• Understand the importance of training, continued education and professional development for career advancement.
  • Obtain gainful entry-level employment as a field safety technologist in industry and beyond.

Curriculum – 60hrs

Course Number

Credit Hours

Course Title & Description

COURSE NUMBER

PSET 121

CREDIT HOURS

3

COURSE TITLE & DESCRIPTION

Prerequisite: MATH 101.  Create charts, graphs, and tables using computational software with emphasis on algebra, geometry and trigonometry to solve applied problems in the petroleum industry.

COURSE NUMBER

PSET 171

CREDIT HOURS

3

COURSE TITLE & DESCRIPTION

Introduction to well drilling equipment, processes and types of well drilling operations on land, offshore and deep-water developments.

COURSE NUMBER

SATC 101

CREDIT HOURS

3

COURSE TITLE & DESCRIPTION

Fundamentals of the regulatory rulemaking process, standards of machines, equipment, material, employees, power sources, as established by Occupational Safety and Health Act, Bureau of Safety Environmental Enforcement, United States Coast Guard, Pipeline Hazardous Materials Safety Administration and Environmental Protection Agency. 

COURSE NUMBER

SATC 112

CREDIT HOURS

3

COURSE TITLE & DESCRIPTION

Accident prevention with emphasis on risk identification, risk assessment, controls, auditing and program management.  Includes reporting, recordkeeping, investigation, worker compensation, cost factors and remedial factors.

COURSE NUMBER

SATC 220

CREDIT HOURS

3

COURSE TITLE & DESCRIPTION

Design, development, delivery and management of safety, health and environmental management training programs.  Emphasis on adult learning principles, learning objectives, lesson plans, skills in conducting group meetings, organizing and presenting technical information and human communications.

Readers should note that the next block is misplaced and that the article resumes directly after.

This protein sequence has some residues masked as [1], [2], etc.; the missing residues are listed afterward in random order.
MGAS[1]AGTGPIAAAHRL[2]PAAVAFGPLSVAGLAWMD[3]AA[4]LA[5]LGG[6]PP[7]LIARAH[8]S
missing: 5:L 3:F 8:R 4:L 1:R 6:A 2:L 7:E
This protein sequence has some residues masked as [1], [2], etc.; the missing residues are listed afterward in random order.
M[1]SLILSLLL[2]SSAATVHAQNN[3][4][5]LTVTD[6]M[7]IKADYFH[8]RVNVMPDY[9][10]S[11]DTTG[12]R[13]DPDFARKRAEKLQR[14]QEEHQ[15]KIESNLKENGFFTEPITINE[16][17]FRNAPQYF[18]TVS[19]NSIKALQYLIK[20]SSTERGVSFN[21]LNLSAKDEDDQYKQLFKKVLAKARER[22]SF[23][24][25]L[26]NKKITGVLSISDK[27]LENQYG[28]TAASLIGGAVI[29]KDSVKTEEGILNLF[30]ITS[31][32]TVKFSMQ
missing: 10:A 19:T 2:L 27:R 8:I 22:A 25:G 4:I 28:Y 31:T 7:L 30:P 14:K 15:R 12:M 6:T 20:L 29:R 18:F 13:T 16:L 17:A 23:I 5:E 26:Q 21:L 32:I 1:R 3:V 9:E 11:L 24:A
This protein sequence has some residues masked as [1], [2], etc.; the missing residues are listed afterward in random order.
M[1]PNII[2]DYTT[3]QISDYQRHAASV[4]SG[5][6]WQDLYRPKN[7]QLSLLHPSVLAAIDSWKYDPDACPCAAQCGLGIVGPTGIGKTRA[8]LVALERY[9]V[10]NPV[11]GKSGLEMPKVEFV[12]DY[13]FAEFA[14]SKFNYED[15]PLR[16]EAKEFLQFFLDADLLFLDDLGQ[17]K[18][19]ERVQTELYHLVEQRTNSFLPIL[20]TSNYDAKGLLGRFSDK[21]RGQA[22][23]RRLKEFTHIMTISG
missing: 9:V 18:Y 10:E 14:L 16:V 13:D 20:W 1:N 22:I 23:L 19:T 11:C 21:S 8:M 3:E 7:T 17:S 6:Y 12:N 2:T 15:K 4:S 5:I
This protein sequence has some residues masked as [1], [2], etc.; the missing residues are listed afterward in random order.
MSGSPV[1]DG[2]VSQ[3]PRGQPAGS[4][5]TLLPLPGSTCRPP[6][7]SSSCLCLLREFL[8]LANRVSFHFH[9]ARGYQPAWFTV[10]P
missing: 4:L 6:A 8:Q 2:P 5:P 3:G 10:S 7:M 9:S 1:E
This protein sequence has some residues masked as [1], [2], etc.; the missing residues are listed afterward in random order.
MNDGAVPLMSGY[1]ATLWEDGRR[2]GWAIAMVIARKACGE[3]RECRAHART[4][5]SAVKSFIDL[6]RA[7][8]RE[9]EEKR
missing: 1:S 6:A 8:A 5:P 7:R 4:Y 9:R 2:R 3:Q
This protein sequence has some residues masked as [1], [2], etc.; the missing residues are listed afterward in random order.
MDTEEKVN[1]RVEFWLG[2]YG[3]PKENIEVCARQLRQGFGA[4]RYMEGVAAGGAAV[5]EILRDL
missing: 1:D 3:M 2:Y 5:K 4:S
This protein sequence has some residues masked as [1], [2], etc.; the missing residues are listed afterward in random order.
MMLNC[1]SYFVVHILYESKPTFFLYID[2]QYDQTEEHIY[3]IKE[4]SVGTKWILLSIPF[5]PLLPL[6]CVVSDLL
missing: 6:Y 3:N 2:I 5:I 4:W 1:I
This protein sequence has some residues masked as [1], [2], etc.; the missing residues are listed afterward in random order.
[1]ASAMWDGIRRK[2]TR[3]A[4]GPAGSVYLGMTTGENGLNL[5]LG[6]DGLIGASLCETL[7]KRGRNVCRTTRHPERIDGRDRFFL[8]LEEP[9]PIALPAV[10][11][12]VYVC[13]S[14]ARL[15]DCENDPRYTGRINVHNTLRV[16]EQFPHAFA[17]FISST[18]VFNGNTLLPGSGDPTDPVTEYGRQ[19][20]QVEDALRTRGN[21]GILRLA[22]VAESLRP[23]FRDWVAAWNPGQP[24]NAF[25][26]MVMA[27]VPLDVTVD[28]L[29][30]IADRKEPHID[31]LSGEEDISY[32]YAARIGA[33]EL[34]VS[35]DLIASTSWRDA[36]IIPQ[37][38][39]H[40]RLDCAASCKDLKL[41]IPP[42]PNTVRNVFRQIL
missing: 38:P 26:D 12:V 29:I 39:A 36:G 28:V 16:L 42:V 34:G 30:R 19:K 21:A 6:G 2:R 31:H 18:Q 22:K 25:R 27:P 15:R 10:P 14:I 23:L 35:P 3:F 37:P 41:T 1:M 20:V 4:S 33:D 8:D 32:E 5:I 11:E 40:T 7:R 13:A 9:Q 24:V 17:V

COURSE NUMBER

SATC 230

CREDIT HOURS

3

COURSE TITLE & DESCRIPTION

History, scope, and effect of alcohol and drug laws and regulationrelated workforce problems. Scope and cost of these problems with signs, causal theories, and treatment as related to company programs. Roles of supervisors and management of workplace DOT and non-DOT Drug and Alcohol testing programs are explored.

COURSE NUMBER

SATC 240

CREDIT HOURS

3

COURSE TITLE & DESCRIPTION

Accident prevention as related to the maritime aspect of the petroleum industry. Emphasis on domestic and international jurisdictions governing safety and environmental management and marine operations.

COURSE NUMBER

SATC 295

CREDIT HOURS

3

COURSE TITLE & DESCRIPTION

Prerequisite: Permission of department head for graduating students in Safety Technology Associate of Science. Emphasis on preparation for professional licensure and certification.  Course includes formal competency assessment of program goals. 

TOTAL

24hrs

Course Number

Credit Hours

Course Title & Description

COURSE NUMBER

UNIV 101

CREDIT HOURS

1

COURSE TITLE & DESCRIPTION

First time entering freshmen and transfer students with less than 30 hours. Helps students adjust to the university, provides a support system and promotes understanding of the  requirements of the major. Career exploration/assessment pertinent to the major.  Satisfies university freshman seminar requirement.

COURSE NUMBER

Computer Literacy Elective

CREDIT HOURS

2

COURSE TITLE & DESCRIPTION

CMPS 107. Computer Literacy Concepts and Word Processing.
CMPS 108. Computer Literacy Spreadsheets
CMPS 109. Computer Literacy Presentation Software
CMPS 130. Introduction to Computer Science I
CMPS 200. Computing Technology for Science Majors
CMPS 207. Computer Literacy Advanced Word Processing
CMPS 208. Computer Literacy Advanced Spreadsheets
CMPS 209. Computer Literacy Database Software
EDUC 251. Introduction to Technology Integration for Teachers
MNTC 110. Computers for Manufacturing Technology
MACO 322. Publication Design for Mass Communication
MACO 362. Broadcast Media Workshop
MUS 20. Computing Technology for Music Majors
OIS 200. Computers in the Office

COURSE NUMBER

ENG 101

CREDIT HOURS

3

COURSE TITLE & DESCRIPTION

Prerequisites: Initial placement by ACT score of 18 or better in English, or C or better in ENGL 003, or satisfactory score on departmental placement test. Introduction to expository writing and critical thinking.